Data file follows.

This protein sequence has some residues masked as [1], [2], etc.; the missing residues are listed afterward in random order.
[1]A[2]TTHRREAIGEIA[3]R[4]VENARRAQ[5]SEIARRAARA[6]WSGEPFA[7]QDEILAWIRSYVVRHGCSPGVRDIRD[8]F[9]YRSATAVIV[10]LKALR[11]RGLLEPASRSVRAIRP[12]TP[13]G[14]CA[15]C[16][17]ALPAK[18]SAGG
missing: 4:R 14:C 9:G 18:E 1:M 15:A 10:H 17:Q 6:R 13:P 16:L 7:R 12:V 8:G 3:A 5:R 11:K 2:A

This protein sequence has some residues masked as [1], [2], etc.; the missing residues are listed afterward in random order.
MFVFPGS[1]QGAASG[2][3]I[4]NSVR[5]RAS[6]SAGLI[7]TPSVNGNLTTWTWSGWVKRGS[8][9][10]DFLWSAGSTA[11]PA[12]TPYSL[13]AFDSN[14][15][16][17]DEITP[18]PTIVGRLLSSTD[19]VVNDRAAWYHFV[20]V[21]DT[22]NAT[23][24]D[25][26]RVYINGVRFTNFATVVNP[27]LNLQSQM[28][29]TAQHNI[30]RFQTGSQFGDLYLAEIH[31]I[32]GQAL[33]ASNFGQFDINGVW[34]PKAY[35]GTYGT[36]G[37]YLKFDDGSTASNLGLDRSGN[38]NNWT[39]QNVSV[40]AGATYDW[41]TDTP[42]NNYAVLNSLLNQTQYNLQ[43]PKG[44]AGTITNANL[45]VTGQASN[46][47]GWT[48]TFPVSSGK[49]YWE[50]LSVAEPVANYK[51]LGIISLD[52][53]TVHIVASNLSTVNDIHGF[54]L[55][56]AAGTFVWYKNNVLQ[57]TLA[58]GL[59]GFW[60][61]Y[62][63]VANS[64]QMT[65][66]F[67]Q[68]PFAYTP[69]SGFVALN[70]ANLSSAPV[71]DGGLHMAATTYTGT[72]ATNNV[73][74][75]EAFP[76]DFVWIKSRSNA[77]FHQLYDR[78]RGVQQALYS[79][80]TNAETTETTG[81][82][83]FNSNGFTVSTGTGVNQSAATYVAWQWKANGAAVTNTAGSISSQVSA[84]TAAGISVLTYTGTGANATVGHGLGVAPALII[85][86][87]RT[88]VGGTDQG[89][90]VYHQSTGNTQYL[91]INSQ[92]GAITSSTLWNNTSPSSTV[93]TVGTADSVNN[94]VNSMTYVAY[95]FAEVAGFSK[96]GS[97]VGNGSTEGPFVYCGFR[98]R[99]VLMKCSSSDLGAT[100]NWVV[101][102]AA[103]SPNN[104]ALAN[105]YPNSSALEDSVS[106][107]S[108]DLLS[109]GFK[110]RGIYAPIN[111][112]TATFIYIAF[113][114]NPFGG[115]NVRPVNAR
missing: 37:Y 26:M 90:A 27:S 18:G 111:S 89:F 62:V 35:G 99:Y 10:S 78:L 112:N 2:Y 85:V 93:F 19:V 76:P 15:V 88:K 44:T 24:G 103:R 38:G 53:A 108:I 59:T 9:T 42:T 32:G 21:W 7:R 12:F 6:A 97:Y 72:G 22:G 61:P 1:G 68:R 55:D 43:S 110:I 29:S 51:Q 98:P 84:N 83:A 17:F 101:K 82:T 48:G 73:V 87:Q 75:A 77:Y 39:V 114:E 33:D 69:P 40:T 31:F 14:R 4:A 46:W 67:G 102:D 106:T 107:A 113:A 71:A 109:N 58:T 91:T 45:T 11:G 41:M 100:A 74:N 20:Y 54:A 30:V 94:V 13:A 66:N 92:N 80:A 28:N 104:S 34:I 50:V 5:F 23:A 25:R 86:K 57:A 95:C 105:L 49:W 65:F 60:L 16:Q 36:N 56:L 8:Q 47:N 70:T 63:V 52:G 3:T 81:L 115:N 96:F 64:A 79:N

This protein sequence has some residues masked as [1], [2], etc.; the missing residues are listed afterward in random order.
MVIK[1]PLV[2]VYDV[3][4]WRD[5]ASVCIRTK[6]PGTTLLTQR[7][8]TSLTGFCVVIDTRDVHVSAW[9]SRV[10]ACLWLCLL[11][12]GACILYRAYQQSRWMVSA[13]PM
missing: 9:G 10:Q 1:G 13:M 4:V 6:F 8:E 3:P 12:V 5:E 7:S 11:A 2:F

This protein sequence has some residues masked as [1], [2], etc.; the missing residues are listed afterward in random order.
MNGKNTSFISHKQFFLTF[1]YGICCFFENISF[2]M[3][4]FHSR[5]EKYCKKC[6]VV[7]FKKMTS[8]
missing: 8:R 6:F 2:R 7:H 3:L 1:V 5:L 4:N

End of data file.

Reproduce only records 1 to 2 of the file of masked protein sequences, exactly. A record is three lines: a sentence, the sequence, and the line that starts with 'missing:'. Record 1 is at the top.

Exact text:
This protein sequence has some residues masked as [1], [2], etc.; the missing residues are listed afterward in random order.
[1]A[2]TTHRREAIGEIA[3]R[4]VENARRAQ[5]SEIARRAARA[6]WSGEPFA[7]QDEILAWIRSYVVRHGCSPGVRDIRD[8]F[9]YRSATAVIV[10]LKALR[11]RGLLEPASRSVRAIRP[12]TP[13]G[14]CA[15]C[16][17]ALPAK[18]SAGG
missing: 4:R 14:C 9:G 18:E 1:M 15:A 10:H 17:Q 6:R 13:P 16:L 7:R 12:V 8:G 3:A 5:R 11:K 2:A

This protein sequence has some residues masked as [1], [2], etc.; the missing residues are listed afterward in random order.
MFVFPGS[1]QGAASG[2][3]I[4]NSVR[5]RAS[6]SAGLI[7]TPSVNGNLTTWTWSGWVKRGS[8][9][10]DFLWSAGSTA[11]PA[12]TPYSL[13]AFDSN[14][15][16][17]DEITP[18]PTIVGRLLSSTD[19]VVNDRAAWYHFV[20]V[21]DT[22]NAT[23][24]D[25][26]RVYINGVRFTNFATVVNP[27]LNLQSQM[28][29]TAQHNI[30]RFQTGSQFGDLYLAEIH[31]I[32]GQAL[33]ASNFGQFDINGVW[34]PKAY[35]GTYGT[36]G[37]YLKFDDGSTASNLGLDRSGN[38]NNWT[39]QNVSV[40]AGATYDW[41]TDTP[42]NNYAVLNSLLNQTQYNLQ[43]PKG[44]AGTITNANL[45]VTGQASN[46][47]GWT[48]TFPVSSGK[49]YWE[50]LSVAEPVANYK[51]LGIISLD[52][53]TVHIVASNLSTVNDIHGF[54]L[55][56]AAGTFVWYKNNVLQ[57]TLA[58]GL[59]GFW[60][61]Y[62][63]VANS[64]QMT[65][66]F[67]Q[68]PFAYTP[69]SGFVALN[70]ANLSSAPV[71]DGGLHMAATTYTGT[72]ATNNV[73][74][75]EAFP[76]DFVWIKSRSNA[77]FHQLYDR[78]RGVQQALYS[79][80]TNAETTETTG[81][82][83]FNSNGFTVSTGTGVNQSAATYVAWQWKANGAAVTNTAGSISSQVSA[84]TAAGISVLTYTGTGANATVGHGLGVAPALII[85][86][87]RT[88]VGGTDQG[89][90]VYHQSTGNTQYL[91]INSQ[92]GAITSSTLWNNTSPSSTV[93]TVGTADSVNN[94]VNSMTYVAY[95]FAEVAGFSK[96]GS[97]VGNGSTEGPFVYCGFR[98]R[99]VLMKCSSSDLGAT[100]NWVV[101][102]AA[103]SPNN[104]ALAN[105]YPNSSALEDSVS[106][107]S[108]DLLS[109]GFK[110]RGIYAPIN[111][112]TATFIYIAF[113][114]NPFGG[115]NVRPVNAR
missing: 37:Y 26:M 90:A 27:S 18:G 111:S 89:F 62:V 35:G 99:Y 10:S 78:L 112:N 2:Y 85:V 93:F 19:V 76:P 15:V 88:K 44:T 24:G 103:R 38:G 53:A 108:I 59:T 9:T 42:T 32:G 21:W 7:R 12:F 6:A 97:Y 72:G 22:G 61:P 1:G 68:R 55:D 43:S 110:I 29:S 51:Q 98:P 84:N 83:A 17:F 101:K 82:T 48:G 73:V 87:Q 75:A 77:Y 39:V 114:E 33:D 69:P 40:T 31:F 14:R 4:A 46:W 67:G 102:D 106:T 107:A 113:A 71:A 109:N 58:T 91:T 45:T 11:G 41:M 100:A 74:N 20:Y 54:A 30:V 94:V 13:A 66:N 92:N 80:A 28:N 104:S 34:I 50:V 5:F 23:A 25:R 86:K 57:A 95:C 105:L 49:W 65:F 60:L 16:Q 36:N 56:L 8:Q 47:N 70:T 63:V 52:G 3:T 81:L 115:N 96:F 64:A 79:N